marko-bruceby Ned Hayes for OLY ARTS

Harlequin Productions has recently been posting behind-the-scenes updates with the hashtag #BestCrewEver. There’s justification for these humblebrags.

In 2016, the backstage crew at Harlequin, headed by technical director Marko Bujeaud, was fortunate to add the very capable Bruce Haasl as assistant technical director. Haasl is an accomplished actor who served as longtime technical director at Capital Playhouse and Tacoma Musical Playhouse.

Later this season, theatrical virtuoso Jill Carter, Bujeaud’s stagecraft mentor, returns to the Harlequin backstage team for the first Olympia mainstage production of My Name is Rachel Corrie. And this season, scenic designer Jeannie Beirne is again gracing their stage with her artistic magic.

Technical directors create an entire imaginative world from flickering lights and cloth, painted paper and plywood. They craft a powerful alternate reality that’s utterly convincing yet ephemeral.

A good set, says Bujeaud, “should be like a movie score that doesn’t draw attention to itself, but instead frames your art on stage, grounding the acting in a fully fleshed-out world.”

Last season, Bujeaud used a full revolve that has been built specifically for the Harlequin stage, a technical challenge outside the scope of many community-theater technical directors. Haasl has surmounted similar challenges: For years, he found ways to create multistory sets inside Capital Playhouse. When he moved to Tacoma Musical Playhouse, he vaulted into the world of full-size proscenium designs for Shrek and other Broadway-scale shows.

Yet these master artists brag about each other rather than their own accomplishments.

Here’s Bujeaud talking about Haasl: “It’s really great to have someone on board at Harlequin with so much design and practical experience… Because of Bruce’s acting background, he has a good understanding of what actors need onstage.”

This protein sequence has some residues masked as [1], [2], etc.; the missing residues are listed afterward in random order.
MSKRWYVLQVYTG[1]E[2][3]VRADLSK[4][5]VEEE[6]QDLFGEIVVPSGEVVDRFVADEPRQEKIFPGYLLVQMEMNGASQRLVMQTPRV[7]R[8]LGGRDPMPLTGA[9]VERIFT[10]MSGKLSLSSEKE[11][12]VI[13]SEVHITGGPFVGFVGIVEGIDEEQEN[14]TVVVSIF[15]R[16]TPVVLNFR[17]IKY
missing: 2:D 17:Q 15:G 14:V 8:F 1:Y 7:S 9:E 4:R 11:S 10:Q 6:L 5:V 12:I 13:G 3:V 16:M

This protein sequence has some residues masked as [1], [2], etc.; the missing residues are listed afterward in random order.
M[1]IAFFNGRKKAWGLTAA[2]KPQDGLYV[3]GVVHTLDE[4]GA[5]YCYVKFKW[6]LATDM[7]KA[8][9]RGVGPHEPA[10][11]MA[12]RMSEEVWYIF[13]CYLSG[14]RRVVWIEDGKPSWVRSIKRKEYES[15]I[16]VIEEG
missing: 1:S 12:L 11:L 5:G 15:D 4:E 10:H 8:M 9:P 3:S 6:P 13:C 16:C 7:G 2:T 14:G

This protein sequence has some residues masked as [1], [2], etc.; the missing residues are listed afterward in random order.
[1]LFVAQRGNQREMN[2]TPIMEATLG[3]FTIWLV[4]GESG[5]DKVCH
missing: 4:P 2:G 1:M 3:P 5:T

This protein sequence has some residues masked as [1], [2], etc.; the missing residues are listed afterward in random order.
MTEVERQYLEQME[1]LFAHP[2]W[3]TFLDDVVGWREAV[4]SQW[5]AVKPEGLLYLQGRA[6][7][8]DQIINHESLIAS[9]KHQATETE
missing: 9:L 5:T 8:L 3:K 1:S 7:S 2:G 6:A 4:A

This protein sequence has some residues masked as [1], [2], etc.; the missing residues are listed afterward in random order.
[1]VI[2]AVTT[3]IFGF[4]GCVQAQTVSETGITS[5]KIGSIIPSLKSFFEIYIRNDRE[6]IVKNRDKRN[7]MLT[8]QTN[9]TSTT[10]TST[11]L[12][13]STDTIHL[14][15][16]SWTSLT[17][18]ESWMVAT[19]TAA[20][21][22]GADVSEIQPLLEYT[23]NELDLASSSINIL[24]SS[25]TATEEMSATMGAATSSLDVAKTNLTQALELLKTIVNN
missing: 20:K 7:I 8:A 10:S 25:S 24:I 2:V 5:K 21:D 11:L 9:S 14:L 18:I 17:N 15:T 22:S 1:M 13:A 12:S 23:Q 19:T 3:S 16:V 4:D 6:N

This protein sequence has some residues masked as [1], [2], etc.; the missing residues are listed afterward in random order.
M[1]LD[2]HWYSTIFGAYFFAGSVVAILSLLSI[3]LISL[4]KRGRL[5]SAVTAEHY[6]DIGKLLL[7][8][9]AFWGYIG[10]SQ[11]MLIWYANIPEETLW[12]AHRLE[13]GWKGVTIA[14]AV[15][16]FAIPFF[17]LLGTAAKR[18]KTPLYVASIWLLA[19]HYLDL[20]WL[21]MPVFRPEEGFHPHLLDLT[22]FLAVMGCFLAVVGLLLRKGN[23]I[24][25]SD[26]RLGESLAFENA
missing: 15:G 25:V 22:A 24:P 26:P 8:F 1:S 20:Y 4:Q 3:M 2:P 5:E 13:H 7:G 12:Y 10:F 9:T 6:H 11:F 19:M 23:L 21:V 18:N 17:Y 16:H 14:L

Here’s Haasl talking about Bujeaud:  “I appreciate so much the level of quality of Harlequin’s shows. The team strives to make the shows professional and beautiful and interesting. I am looking forward to learning more here!”

“It takes lots of hands on deck to make a pro­duction work,” adds Bujeaud. Haasl and Bujeaud collaborate with artist Jeannie Beirne, while Matthew Moeller and Miles Pendleton are their current go-to build crew.

Backstage volunteers have included Dan Konopaski and Ken Vandver. Bujeaud also names past contributors Jill Carter and master electrician Kate Arvin, as well as current production manager Gina Salerno. He adds James Bass, Toby Batcheldor, Nat Rayman and Simon Sharmon as key build crew contributors—along with early employees Megan Kappler and Nick Shellman.

Bujeaud also speaks glowlingly of Harlequin co-founder Linda Whitney, the feather in Harlequin’s cap, who in years past designed every show herself.

In fact, the show design for The Two Gentlemen of Verona is a Whitney original.

“My first job at Harlequin was scenic painting on Two Gentlemen of Verona over 20 years ago,” explains Bujeaud. “The first thing I helped build was this very same set for Two Gents. For this production we are using the same design by Linda Whitney. It’s a very clever design.”

As Two Gentlemen of Verona opens again on the Harlequin stage in their 25th season, there won’t be many selfies from the capable backstage crew. Occasionally, you’ll see a #BestCrewEver backstage note posted from the Harlequin account.

For Bujeaud and Haasl, that’s just stating a fact. The magic of the theater they do requires such collaborative genius.